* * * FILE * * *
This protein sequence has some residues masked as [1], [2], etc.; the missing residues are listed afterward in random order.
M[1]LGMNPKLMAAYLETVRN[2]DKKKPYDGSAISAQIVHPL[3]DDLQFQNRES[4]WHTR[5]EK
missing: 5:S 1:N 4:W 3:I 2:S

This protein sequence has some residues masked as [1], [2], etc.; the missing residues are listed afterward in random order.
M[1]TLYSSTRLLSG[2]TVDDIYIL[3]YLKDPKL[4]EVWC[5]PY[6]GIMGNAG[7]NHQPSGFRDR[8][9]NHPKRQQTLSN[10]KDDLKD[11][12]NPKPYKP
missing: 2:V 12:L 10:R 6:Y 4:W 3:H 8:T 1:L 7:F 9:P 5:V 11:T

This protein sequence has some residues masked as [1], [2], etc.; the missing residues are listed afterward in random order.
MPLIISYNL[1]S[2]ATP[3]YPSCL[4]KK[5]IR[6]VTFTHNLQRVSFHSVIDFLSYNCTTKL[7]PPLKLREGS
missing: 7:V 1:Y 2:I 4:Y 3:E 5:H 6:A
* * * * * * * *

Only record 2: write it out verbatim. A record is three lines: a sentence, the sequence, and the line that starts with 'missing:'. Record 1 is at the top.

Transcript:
This protein sequence has some residues masked as [1], [2], etc.; the missing residues are listed afterward in random order.
M[1]TLYSSTRLLSG[2]TVDDIYIL[3]YLKDPKL[4]EVWC[5]PY[6]GIMGNAG[7]NHQPSGFRDR[8][9]NHPKRQQTLSN[10]KDDLKD[11][12]NPKPYKP
missing: 2:V 12:L 10:R 6:Y 4:W 3:H 8:T 1:L 7:F 9:P 5:V 11:T